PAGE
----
VIENNA - Iran has pumped out about seven tons of the gas it needs for uranium enrichment since it restarted the process last month, the International Atomic Energy Agency reported Friday. A former U.N. nuclear inspector said that would be enough for an atomic weapon.
In unusually strong language, an IAEA report also said despite its investigation, questions remain about key aspects of Iran's 18 years of clandestine nuclear activity and that it still was unable "to conclude that there are no undeclared nuclear materials or activities in Iran."
"Iran's full transparency is indispensable and overdue," said the confidential document.
The report, prepared by IAEA chief Mohamed ElBaradei, said Iran had produced about 15,000 pounds of uranium hexafluoride, the gaseous feed stock that is spun by centrifuge into enriched uranium. Depending on the level of enrichment, that substance can be used either as a source of power or as the core of nuclear weapons.
But David Albright, a former IAEA nuclear inspector, said that were Tehran to use the material for weapons purposes, it would be enough for one atomic bomb.
After Iran resumed conversion last month, key European nations set a deadline for today for Tehran to reimpose its freeze of the process or face the threat of referral to the U.N. Security Council - a warning most recently repeated last week by French President Jacques Chirac.Iraq election requires 2,000 extra U.S. troops
WASHINGTON - U.S.-trained Iraqi police and military forces will handle most of the security duties during nationwide voting in October and December, so the American military is likely to send only a few thousand extra troops to Iraq for that mission, a senior U.S. commander said Friday.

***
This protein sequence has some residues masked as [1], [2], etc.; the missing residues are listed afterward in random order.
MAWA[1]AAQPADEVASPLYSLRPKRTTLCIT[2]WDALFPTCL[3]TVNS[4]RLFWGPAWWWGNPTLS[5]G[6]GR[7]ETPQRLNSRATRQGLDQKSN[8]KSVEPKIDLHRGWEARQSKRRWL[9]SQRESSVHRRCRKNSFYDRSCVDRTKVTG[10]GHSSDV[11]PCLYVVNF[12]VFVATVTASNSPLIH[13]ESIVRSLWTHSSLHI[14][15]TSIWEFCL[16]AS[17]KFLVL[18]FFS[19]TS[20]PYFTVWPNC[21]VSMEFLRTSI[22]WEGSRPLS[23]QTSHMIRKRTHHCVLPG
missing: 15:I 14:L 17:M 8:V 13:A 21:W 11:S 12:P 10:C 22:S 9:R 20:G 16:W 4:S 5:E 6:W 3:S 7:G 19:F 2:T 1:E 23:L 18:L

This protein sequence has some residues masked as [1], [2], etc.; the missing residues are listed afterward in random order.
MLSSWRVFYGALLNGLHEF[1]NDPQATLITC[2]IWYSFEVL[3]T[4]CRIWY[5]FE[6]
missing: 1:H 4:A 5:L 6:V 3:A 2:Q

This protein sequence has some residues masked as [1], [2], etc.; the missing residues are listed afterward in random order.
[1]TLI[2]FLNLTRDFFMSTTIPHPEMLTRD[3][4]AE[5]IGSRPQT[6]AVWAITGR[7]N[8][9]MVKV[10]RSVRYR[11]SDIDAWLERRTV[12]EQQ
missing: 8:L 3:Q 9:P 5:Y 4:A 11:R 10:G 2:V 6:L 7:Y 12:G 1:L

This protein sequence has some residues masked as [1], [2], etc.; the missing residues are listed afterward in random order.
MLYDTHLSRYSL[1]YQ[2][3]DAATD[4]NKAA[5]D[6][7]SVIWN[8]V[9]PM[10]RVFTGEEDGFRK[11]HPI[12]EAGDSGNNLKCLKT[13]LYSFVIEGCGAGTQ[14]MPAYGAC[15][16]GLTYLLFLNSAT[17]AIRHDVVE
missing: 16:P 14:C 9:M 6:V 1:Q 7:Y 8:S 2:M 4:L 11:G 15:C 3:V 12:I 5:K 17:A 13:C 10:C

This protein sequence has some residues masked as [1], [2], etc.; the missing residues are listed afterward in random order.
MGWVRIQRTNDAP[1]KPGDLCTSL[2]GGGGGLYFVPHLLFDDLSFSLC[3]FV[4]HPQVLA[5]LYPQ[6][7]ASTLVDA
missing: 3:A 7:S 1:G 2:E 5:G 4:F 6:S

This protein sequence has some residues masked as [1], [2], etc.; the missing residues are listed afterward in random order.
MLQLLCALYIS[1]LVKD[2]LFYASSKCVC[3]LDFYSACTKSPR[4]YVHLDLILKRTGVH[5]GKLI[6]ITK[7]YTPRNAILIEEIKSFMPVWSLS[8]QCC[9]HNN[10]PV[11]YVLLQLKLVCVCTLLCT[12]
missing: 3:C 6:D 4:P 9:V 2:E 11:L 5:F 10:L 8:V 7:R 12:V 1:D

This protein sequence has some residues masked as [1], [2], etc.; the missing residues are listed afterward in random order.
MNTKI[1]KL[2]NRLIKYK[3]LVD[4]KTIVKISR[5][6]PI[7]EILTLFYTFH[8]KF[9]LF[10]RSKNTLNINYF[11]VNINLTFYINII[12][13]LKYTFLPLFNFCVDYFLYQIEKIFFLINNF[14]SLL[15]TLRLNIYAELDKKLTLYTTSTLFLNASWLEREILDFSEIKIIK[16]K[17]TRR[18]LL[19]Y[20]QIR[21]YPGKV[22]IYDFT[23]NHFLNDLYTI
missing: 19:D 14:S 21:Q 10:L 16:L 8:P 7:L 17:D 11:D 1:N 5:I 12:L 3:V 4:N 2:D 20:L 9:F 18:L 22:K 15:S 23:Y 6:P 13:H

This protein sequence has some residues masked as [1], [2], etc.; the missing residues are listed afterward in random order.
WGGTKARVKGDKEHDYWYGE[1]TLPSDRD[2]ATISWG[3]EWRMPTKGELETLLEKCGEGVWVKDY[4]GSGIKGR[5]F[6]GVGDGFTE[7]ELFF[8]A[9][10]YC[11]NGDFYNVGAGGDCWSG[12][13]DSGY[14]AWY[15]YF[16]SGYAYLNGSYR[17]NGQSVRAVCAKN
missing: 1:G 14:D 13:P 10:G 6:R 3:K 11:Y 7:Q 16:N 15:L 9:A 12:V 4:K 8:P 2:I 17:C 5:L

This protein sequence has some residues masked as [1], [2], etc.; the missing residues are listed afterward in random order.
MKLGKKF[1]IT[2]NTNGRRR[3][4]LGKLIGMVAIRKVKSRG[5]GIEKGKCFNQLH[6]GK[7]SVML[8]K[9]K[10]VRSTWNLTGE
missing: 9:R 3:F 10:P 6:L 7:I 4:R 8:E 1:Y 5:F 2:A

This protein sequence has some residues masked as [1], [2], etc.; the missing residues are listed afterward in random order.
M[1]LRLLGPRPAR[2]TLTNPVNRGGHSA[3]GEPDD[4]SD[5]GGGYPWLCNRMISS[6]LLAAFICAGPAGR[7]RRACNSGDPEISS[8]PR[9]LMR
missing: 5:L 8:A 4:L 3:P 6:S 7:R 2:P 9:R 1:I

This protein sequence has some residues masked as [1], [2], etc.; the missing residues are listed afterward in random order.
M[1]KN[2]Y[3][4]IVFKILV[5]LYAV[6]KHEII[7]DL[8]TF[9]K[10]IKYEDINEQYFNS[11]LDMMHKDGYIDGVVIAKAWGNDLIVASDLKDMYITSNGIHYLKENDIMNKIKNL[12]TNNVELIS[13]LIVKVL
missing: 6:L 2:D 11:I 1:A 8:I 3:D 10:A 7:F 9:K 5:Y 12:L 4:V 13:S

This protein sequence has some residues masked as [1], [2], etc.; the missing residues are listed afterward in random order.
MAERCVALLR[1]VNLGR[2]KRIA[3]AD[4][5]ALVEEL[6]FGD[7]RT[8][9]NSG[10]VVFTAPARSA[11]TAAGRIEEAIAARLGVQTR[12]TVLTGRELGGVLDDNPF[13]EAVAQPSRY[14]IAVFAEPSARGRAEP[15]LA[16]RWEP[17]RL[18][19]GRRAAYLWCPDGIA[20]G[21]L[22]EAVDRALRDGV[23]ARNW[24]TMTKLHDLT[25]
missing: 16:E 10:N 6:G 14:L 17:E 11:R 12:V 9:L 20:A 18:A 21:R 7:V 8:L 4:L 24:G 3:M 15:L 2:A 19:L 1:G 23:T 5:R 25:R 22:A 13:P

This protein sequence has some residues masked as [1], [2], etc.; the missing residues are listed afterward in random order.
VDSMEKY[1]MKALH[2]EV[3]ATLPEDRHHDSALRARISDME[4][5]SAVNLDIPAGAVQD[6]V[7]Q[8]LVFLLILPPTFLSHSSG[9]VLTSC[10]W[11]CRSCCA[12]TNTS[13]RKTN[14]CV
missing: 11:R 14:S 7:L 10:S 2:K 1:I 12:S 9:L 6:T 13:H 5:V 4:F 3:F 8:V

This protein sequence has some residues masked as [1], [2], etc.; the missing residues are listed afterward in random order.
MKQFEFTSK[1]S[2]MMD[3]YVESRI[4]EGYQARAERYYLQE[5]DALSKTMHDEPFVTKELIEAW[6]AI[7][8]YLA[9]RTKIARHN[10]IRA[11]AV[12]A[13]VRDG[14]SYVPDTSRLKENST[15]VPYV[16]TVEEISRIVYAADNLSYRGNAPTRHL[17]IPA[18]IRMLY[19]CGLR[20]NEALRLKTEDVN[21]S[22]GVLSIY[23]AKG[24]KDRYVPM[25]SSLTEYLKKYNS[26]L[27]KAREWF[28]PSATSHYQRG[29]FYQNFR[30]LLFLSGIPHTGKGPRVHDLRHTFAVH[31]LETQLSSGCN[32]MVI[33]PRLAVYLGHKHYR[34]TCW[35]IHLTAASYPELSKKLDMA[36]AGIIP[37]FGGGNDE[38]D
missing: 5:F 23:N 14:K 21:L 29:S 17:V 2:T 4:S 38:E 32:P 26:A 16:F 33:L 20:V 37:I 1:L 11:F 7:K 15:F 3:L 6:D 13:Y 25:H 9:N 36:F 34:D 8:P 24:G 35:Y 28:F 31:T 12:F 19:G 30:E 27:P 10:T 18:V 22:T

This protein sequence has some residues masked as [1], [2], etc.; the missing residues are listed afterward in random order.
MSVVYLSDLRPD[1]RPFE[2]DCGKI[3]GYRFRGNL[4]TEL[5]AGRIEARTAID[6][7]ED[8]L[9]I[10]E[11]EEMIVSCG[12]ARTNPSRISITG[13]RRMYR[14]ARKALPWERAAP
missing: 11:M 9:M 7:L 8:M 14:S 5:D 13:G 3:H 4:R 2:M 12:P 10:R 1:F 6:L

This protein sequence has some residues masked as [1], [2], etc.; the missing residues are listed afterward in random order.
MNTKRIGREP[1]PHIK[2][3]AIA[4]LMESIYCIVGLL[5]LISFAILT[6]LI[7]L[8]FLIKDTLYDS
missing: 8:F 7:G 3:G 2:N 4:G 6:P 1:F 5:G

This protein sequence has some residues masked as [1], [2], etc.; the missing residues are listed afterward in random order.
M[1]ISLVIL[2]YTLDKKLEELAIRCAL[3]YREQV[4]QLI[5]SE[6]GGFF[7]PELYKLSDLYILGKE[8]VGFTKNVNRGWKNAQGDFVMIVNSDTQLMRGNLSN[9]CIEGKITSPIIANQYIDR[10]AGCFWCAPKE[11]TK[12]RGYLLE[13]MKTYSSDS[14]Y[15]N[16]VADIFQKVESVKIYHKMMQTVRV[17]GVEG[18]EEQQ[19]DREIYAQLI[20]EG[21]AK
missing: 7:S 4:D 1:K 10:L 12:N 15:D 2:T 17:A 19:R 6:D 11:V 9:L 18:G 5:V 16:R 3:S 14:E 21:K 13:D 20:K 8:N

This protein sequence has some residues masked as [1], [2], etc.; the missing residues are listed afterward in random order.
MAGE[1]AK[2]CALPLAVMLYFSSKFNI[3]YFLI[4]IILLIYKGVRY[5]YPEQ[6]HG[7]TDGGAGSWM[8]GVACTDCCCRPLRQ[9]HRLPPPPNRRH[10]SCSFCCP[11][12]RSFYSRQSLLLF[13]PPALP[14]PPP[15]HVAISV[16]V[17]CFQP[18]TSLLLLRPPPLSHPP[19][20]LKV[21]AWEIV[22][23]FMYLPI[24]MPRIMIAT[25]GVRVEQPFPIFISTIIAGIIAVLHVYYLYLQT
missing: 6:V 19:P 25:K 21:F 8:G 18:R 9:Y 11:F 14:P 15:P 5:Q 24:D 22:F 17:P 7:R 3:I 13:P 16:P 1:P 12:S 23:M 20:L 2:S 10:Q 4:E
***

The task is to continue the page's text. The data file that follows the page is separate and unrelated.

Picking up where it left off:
Some officials had indicated recently that up to 20,000 extra U.S. troops might be needed during the voting.
Lt. Gen. John Vines, commander of Multi-National Corps-Iraq, said he expected to need no more than 2,000 extra troops because there are thousands more Iraqi troops available than during last January's election.
Vines' comment comes at a juncture in the Iraq conflict that has seen waning public patience for U.S. casualties and increased political pressure on President Bush to show progress in stabilizing Iraq. It also comes amid added strains on the U.S. military from hurricane rescue and relief efforts in Louisiana and Mississippi.U.N. official charged in money laundering scheme
UNITED NATIONS - A Russian official who chairs the United Nations' powerful budget committee was charged Friday with helping another U.N. procurement officer launder hundreds of thousands of dollars in bribes for a share of the money.
The FBI arrested Vladimir Kuznetsov, an official with the Russian Foreign Ministry and the elected chairman of the U.N. budget advisory committee, in a Thursday night raid in New York. He is accused of working with Alexander Yakovlev, who pleaded guilty last month to soliciting nearly $1-million in bribes from companies bidding for U.N. contracts.
On Thursday, the U.N. Development Program announced that $1.2-million had been stolen from its office in Moscow by staff between 2000 and 2004, and that the head of the office, Stefan Vasilev, had been fired as a result of an investigation that started in June. The cases are not known to be connected.Typhoon Talim kills 10 in China, two in Taiwan
SHANGHAI, China - Torrential rains and flooding from Typhoon Talim killed at least 10 people and left 15 missing in eastern China, the government said Friday.
The deaths occurred in Fujian province on China's southeastern coast, the official Xinhua News Agency said without giving any details. It said Talim caused $450-million in damage.
Talim was downgraded late Thursday to a tropical storm and weakened further on Friday as it passed farther inland into Jiangxi province.
In Taiwan, Talim's heavy rain and winds were blamed for the drowning deaths of two men and injuries to 24 others on Thursday.Brothers, Dutch teen to be released from Aruba jail
ORANJESTAD, Aruba - A judge on Friday ordered the conditional release of two Surinamese brothers held in the disappearance of Alabama teenager Natalee Holloway, their lawyers said. The two will be freed today along with another suspect.
The judge ruled that Deepak, 18, and Satish Kalpoe, 21, could go free on condition that they not leave Aruba and remain available to police, said attorneys Ruud Oomen and David Kock.
The court on Thursday had ordered Dutch teenager Joran van der Sloot to be released under the same conditions imposed on the Kalpoes.